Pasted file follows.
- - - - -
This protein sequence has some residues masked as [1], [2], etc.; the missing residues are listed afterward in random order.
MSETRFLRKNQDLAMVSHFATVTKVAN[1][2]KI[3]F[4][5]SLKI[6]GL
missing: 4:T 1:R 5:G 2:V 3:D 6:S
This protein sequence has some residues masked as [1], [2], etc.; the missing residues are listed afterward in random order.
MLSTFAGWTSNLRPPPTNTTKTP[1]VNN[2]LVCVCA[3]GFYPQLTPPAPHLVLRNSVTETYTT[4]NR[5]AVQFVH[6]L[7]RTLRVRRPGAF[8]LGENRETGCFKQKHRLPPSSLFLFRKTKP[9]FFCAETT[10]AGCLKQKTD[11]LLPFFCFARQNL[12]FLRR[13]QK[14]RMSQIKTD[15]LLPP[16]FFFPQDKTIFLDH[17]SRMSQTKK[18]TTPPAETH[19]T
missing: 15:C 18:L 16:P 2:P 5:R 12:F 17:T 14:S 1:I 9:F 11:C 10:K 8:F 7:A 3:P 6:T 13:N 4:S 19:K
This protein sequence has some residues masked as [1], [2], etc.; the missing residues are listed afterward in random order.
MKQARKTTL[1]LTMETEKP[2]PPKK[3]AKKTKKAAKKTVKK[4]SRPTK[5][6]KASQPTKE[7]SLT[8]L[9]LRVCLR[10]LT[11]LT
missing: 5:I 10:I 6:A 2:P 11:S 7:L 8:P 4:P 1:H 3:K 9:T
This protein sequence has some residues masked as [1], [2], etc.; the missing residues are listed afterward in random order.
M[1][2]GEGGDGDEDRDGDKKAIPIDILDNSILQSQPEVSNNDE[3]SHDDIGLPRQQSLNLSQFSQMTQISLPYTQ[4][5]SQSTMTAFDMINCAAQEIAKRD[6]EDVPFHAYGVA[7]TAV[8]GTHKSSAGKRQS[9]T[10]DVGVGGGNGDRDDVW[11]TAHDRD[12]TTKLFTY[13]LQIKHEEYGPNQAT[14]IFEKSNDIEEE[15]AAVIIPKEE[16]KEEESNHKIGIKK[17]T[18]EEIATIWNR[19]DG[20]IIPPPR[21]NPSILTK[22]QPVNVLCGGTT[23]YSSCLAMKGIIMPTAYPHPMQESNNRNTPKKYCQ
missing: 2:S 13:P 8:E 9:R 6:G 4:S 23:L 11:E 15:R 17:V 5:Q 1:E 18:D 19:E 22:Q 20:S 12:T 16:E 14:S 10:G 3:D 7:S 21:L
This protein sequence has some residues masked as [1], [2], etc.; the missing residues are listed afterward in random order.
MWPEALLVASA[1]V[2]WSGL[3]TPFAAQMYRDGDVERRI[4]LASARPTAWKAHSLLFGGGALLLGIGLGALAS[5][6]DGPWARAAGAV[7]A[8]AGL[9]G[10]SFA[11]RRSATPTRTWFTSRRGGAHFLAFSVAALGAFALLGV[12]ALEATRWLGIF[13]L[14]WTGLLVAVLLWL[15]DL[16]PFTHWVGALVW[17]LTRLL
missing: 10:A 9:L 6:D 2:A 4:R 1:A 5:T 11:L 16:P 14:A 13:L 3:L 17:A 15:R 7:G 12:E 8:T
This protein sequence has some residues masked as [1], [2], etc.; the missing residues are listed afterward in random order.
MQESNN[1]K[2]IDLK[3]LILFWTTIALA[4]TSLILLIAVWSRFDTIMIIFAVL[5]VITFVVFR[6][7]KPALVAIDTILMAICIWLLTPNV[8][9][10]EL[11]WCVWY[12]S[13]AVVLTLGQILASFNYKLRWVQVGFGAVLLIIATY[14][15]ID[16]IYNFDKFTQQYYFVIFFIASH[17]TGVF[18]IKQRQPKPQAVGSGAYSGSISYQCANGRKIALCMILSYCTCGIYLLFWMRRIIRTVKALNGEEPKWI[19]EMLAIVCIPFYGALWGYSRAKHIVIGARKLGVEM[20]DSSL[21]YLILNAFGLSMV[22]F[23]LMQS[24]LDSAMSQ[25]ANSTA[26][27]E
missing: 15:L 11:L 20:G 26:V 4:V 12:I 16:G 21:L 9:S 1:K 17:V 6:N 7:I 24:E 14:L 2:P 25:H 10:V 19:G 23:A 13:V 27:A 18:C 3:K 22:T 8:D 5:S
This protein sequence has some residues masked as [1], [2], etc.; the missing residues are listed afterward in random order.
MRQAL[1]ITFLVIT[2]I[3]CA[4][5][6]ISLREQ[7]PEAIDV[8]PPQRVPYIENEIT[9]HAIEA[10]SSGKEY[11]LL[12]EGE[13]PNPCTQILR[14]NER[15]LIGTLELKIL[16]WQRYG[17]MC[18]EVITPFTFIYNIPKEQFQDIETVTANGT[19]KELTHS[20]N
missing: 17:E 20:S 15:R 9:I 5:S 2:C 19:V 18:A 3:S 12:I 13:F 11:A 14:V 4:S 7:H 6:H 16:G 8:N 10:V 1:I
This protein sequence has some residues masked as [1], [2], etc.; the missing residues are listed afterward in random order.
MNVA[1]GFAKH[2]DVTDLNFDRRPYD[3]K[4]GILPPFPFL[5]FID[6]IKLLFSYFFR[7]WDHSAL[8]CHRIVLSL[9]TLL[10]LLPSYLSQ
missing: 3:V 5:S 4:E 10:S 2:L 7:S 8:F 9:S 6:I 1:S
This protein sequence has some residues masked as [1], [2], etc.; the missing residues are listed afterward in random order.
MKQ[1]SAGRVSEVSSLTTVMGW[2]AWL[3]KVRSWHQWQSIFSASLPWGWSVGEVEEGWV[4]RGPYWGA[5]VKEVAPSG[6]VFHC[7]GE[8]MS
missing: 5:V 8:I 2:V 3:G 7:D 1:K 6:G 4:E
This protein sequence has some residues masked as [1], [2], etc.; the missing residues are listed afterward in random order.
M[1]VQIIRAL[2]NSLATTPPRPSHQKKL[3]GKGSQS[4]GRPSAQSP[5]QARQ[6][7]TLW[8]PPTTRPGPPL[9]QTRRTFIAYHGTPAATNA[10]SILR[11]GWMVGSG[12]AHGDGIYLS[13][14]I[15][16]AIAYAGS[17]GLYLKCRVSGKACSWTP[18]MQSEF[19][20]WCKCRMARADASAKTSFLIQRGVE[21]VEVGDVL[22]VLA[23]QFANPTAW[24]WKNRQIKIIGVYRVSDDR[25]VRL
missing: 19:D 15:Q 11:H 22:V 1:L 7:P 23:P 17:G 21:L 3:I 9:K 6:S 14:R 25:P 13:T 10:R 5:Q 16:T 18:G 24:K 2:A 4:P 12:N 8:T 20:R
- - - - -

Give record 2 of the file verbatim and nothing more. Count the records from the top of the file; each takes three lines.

This protein sequence has some residues masked as [1], [2], etc.; the missing residues are listed afterward in random order.
MLSTFAGWTSNLRPPPTNTTKTP[1]VNN[2]LVCVCA[3]GFYPQLTPPAPHLVLRNSVTETYTT[4]NR[5]AVQFVH[6]L[7]RTLRVRRPGAF[8]LGENRETGCFKQKHRLPPSSLFLFRKTKP[9]FFCAETT[10]AGCLKQKTD[11]LLPFFCFARQNL[12]FLRR[13]QK[14]RMSQIKTD[15]LLPP[16]FFFPQDKTIFLDH[17]SRMSQTKK[18]TTPPAETH[19]T
missing: 15:C 18:L 16:P 2:P 5:R 12:F 17:T 14:S 1:I 9:F 11:C 10:K 8:F 7:A 3:P 6:T 13:N 4:S 19:K